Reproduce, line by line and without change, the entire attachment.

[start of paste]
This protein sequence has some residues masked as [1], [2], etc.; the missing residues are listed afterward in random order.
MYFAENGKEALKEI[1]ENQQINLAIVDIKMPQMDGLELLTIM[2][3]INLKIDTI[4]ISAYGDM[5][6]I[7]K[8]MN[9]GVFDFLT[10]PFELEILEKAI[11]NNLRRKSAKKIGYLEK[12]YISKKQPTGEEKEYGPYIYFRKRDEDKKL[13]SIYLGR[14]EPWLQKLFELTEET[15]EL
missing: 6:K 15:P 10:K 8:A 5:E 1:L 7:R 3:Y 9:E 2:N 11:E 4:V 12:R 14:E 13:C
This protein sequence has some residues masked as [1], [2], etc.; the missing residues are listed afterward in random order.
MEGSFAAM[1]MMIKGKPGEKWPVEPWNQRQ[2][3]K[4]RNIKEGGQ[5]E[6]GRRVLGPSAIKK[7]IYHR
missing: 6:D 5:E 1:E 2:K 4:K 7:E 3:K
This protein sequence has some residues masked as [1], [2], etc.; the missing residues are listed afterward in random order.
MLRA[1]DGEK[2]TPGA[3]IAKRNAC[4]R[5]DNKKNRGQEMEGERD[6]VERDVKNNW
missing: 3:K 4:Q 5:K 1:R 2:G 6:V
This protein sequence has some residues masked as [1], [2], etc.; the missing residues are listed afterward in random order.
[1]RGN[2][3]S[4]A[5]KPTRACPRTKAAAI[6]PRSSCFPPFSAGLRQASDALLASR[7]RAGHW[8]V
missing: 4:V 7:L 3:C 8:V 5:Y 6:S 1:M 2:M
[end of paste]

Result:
This protein sequence has some residues masked as [1], [2], etc.; the missing residues are listed afterward in random order.
MYFAENGKEALKEI[1]ENQQINLAIVDIKMPQMDGLELLTIM[2][3]INLKIDTI[4]ISAYGDM[5][6]I[7]K[8]MN[9]GVFDFLT[10]PFELEILEKAI[11]NNLRRKSAKKIGYLEK[12]YISKKQPTGEEKEYGPYIYFRKRDEDKKL[13]SIYLGR[14]EPWLQKLFELTEET[15]EL
missing: 6:K 15:P 10:K 8:A 5:E 1:L 7:R 3:Y 9:E 2:N 11:E 4:V 12:R 14:E 13:C
This protein sequence has some residues masked as [1], [2], etc.; the missing residues are listed afterward in random order.
MEGSFAAM[1]MMIKGKPGEKWPVEPWNQRQ[2][3]K[4]RNIKEGGQ[5]E[6]GRRVLGPSAIKK[7]IYHR
missing: 6:D 5:E 1:E 2:K 4:K 7:E 3:K
This protein sequence has some residues masked as [1], [2], etc.; the missing residues are listed afterward in random order.
MLRA[1]DGEK[2]TPGA[3]IAKRNAC[4]R[5]DNKKNRGQEMEGERD[6]VERDVKNNW
missing: 3:K 4:Q 5:K 1:R 2:G 6:V
This protein sequence has some residues masked as [1], [2], etc.; the missing residues are listed afterward in random order.
[1]RGN[2][3]S[4]A[5]KPTRACPRTKAAAI[6]PRSSCFPPFSAGLRQASDALLASR[7]RAGHW[8]V
missing: 4:V 7:L 3:C 8:V 5:Y 6:S 1:M 2:M